This last weekend I went camping up to Mirror Lake (photo album here) with some friends. Stephen is on the home stretch (defends dissertation on August 29th) so we left him home and I took an additional kid with me.
Camping is lovely, wonderful, and a revelation to me in my adult life since I never really experienced it as a kid. More on why I love it later. But camping alone with children is more difficult, mainly because I have failed to teach my children how to work hard.
When we arrived, the kids did not just naturally help me--while they were helpful in setting up the tent and getting sleeping bags, it ended there.
I was paralyzed by inability to get my children to do very much work and as a result, I felt like I was just walking around in circles doing a lot of nothing. The dinner that we had, shish kebobs, were undercooked because I couldn't get the fire to stay alive and I didn't really pack any oil/fat that would survive at high temperatures. Fortunately, it got dark rather quickly and we were forced to end that part of the evening.
That night we played some games and the next day while waiting for our friends we played more games. That part was truly enjoyable--and made me feel so grateful for camping and breaking away from technology, the bane and blessing of this modern existence. The kids connected with one another, we had great conversation, we sang endlessly (while playing Encore) and enjoyed our great and spacious tent.
Great and Spacious Tent:
When our friends arrived, we had a lovely evening together, though it further reinforced a few issues:
1) My kids were more motivated by eating sugary foods than doing any activities. Watching my children sit in their chair and try to order siblings/other children around was hard to stomach. Did they learn this from me? Do I sit around and order them to bring me things?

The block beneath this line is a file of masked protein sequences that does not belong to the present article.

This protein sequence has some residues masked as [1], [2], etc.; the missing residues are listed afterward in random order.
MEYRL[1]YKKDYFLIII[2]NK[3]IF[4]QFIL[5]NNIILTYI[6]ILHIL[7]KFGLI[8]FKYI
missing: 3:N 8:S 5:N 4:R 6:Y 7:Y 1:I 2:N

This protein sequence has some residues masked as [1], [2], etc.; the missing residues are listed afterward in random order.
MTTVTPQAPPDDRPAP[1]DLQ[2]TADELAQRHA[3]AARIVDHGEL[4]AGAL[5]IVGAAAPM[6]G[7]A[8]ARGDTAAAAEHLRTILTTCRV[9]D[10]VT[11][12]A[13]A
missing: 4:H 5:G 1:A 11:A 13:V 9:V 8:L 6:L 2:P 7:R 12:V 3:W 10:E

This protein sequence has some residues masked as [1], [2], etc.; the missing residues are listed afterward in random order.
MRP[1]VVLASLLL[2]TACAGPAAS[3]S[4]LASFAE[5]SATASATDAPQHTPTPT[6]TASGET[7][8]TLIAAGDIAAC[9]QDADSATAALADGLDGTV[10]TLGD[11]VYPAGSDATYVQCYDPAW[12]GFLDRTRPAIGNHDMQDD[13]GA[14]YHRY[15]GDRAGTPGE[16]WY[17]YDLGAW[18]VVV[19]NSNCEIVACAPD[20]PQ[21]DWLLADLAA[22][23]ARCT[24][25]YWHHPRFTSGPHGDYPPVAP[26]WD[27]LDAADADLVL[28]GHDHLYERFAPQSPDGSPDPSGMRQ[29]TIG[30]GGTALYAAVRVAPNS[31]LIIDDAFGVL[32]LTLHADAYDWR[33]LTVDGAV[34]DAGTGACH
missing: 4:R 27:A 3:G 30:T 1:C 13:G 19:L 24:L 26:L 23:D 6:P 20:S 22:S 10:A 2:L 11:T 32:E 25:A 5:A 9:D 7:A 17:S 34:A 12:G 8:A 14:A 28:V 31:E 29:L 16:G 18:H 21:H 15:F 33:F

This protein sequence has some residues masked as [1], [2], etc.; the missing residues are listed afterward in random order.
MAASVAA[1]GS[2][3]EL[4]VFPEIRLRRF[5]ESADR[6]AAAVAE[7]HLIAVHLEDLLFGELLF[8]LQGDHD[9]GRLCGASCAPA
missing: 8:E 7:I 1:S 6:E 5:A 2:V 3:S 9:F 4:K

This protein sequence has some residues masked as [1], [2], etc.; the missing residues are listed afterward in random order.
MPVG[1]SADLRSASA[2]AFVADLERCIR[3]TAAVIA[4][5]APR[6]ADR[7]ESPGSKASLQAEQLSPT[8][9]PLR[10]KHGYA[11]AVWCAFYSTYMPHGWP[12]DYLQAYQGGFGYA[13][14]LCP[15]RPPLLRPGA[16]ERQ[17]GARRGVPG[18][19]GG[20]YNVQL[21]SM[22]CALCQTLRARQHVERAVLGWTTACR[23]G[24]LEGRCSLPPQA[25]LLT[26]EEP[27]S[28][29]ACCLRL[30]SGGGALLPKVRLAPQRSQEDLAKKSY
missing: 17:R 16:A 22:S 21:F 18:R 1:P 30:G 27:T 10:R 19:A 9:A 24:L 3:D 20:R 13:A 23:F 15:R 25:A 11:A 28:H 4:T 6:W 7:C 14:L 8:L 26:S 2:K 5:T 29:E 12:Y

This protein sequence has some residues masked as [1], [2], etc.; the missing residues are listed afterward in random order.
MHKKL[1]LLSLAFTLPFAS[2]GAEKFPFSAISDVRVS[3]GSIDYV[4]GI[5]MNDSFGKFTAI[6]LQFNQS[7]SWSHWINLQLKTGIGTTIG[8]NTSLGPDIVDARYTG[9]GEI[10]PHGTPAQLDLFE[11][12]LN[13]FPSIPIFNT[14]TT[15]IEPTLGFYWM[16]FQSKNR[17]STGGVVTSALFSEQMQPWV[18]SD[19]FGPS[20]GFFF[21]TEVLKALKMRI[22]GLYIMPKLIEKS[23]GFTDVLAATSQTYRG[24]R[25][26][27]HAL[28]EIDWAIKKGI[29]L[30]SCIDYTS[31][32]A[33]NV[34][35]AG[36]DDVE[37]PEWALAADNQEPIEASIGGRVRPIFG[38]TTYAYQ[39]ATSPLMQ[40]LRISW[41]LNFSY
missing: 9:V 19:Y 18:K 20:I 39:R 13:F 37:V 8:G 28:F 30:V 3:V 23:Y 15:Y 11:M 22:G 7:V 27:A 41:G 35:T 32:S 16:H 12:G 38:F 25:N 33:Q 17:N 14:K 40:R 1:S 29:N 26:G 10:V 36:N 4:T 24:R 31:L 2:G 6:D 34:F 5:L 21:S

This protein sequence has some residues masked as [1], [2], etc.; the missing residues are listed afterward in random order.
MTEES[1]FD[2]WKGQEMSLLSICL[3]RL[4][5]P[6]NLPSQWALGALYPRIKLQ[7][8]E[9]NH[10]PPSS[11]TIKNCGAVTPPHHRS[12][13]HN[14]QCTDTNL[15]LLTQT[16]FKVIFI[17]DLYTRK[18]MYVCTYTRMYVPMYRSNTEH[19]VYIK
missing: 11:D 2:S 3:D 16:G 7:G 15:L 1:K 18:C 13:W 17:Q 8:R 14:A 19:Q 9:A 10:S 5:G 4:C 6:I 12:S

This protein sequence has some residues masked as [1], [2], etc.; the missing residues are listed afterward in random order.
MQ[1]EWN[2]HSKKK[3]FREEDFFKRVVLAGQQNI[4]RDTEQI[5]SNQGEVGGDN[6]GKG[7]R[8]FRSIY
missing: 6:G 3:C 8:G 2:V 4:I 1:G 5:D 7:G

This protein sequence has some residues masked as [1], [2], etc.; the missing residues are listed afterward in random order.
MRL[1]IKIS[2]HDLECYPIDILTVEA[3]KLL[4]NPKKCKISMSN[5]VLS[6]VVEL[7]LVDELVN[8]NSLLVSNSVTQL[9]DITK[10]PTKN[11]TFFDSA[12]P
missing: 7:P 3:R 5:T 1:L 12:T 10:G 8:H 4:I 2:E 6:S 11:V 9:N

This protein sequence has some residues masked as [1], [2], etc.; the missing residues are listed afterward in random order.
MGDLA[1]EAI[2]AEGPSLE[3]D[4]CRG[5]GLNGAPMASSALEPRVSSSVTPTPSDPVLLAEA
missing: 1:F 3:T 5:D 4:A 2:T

2) Meg wanted to change into warmer clothes so I sent her to our camp around dusk too look for it while my friend looked at me and said "you are not going to send your daughter in the dark to be abducted and have some stranger steal her into their tent." I realized, as she was saying that, how little I think of dangers for my children. I don't worry about things like that for my 5-year old and what is wrong with me that I don't?
3) I walked down to the camp with Meg only to discover that I had failed to check her bag and she only packed sun dresses. With spaghetti straps. No long sleeves, no socks. We had a sweatshirt and capris, and that was it. That was it!! What kind of parent lets a 5-year old go camping up in the mountains without warm clothes???
4) The next morning, I asked my 10-year old to open a package of bacon with a rather large knife. She came back a few minutes and said she couldn't open it. Our friend's son volunteered, and I handed over the recently sharpened knife to the kid (9 year old). He slipped while opening the package and sliced his hand to the point that both of his parents needed to leave the camp to take him to the emergency room. Stitches :(
5) In the middle of the chaos, my children started to bicker with each other. They were so rude to one another and critical of each other that the other children even started noting it "you are even worse than we are." I tried to get them to stop and finally sent my son to the car to sit by himself. He came back after 45 minutes in a much better mood--but why do they have to fight so much to begin with? How does one teach children to get along well. Isn't that the point of taking them on family trips? To see each other outside of the regular home life and develop relationships with one another? Another fail.
There were other issues, other good times--but the sum total for me was to realize how disorganized I am and how little I think of these little parenting things. Is this because I have worked always? Is it impossible for a person to be both an excellent worker dedicated to a profession but a master parent?
My house is messy, my children don't really know how to work--will they ever? I can't say that I had any sense of success in my parenting this weekend and it made me wonder if it is too late for me to fix these things.